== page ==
Helpful Critique

As I prepare to turn my hand again to writing short stories, I am reminded of the first creative writing course I took. At the time I was in my third year of college. The course was specifically directed at writing the short story. For my first assignment, I dug into my memory, drawing from my experience (limited though it was as a twenty-year old college student) and faithfully followed the dictum: Write about what you know. I have since discarded that rule (I think wisely) in favor of the imagination.

From the well of memory I extracted my experience as a three-year old child of sitting before the small white casket of my baby brother who had died a few days after birth. This was the nexus of my story. The intent was to portray that the little girl had no sorrow, no real tears, only anger at the adult world that did not want to open the coffin so that she could see the baby she had been promised. Of course, it wasn’t a good story. Not much went on except in the head of the little girl. No dramatic tension was created and dialogue probably was scarce. So what help did my professor offer me after he read my story and handled it like “a dry turd,” as Holden Caulfield described his teacher doing in The Catcher in the Rye?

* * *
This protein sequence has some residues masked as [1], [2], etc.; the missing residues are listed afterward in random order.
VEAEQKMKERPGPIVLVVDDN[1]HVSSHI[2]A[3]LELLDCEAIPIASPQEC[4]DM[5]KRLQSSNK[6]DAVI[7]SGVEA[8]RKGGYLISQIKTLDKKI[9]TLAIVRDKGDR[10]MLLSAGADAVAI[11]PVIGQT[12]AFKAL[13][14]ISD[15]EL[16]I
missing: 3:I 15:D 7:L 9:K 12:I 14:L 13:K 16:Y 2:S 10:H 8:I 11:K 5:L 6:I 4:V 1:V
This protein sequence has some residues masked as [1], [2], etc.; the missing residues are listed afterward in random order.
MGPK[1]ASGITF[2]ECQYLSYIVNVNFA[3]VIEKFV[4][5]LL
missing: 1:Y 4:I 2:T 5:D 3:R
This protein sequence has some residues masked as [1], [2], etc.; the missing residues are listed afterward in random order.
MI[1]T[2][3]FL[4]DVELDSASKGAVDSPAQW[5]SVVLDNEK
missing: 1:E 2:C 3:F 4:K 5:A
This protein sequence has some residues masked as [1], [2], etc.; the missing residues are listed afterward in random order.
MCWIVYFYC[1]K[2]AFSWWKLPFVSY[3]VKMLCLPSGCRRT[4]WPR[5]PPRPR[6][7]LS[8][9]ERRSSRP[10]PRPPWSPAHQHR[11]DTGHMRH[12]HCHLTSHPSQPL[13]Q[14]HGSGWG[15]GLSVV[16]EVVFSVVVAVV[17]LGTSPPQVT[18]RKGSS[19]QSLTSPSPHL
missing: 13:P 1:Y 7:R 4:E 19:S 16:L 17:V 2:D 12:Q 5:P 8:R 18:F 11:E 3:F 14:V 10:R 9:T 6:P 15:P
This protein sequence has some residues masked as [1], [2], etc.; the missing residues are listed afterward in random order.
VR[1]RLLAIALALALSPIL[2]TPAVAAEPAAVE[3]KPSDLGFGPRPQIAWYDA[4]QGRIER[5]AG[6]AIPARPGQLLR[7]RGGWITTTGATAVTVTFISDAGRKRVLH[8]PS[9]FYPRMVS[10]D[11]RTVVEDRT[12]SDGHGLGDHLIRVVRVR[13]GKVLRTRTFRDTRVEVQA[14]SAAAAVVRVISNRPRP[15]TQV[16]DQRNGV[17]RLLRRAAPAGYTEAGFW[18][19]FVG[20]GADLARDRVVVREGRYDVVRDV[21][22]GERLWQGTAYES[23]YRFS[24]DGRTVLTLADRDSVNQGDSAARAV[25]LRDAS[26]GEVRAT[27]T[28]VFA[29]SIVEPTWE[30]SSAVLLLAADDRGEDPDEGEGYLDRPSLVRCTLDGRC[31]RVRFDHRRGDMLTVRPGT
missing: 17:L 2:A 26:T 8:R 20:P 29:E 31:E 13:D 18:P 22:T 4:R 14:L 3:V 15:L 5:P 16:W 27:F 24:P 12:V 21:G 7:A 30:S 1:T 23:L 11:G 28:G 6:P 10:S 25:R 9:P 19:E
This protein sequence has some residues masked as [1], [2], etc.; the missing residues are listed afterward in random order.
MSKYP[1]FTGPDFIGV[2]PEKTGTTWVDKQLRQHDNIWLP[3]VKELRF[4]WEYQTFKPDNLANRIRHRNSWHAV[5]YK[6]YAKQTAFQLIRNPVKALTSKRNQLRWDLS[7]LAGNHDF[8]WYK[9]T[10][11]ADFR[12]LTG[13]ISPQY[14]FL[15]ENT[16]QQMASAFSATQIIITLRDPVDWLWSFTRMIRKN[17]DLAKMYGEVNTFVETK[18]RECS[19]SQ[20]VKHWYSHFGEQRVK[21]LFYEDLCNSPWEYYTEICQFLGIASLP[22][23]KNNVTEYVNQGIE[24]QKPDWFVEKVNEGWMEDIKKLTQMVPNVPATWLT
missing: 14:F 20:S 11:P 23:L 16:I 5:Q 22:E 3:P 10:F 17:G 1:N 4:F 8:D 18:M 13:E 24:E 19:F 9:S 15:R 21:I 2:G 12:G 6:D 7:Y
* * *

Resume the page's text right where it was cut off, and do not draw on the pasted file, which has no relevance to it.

The professor suggested that I read a James Joyce story, supposedly to learn how Joyce handled something similar. I can’t recall the name of the story. “Araby” sticks in my mind, but I’m not sure. In any case, I didn’t read the story. I was rather nonplussed, mainly because the professor did not diagnose my problem and gave me no indication how the Joyce story was supposed to doctor my problems.

Why is suggesting that an aspiring writer read a particular author’s work, unhelpful critique? Because the critic has not tried to deal with the story on its own terms. Does he have any idea in the first place what the writer is trying to do in the story? If he is unsure, has he asked the writer about his intent? A writer wants to write his own story, not someone else’s or the story that the reader would like to write himself. Once a critic grasps what the writer wants to do, he can offer advice on ways to better produce those effects. Then he’s not proposing another story  be written, but helping the writer to write the story that he intended to write, but which may have missed the mark.

I am not gainsaying the fact that wide reading helps the would-be writer. When it comes to improving a specific piece of writing, remedy for its deficiencies comes from understanding authorial intent. If the author does not know what the hell he was trying to do, then it’s time to throw that attempt at writing into the circular file and begin from scratch. The thinking that goes on in the head probably is more important and more time-consuming than actually writing the story.

Today I would diagnose my problem as not thinking out my story well enough in my head before I started to write.

 

 

 

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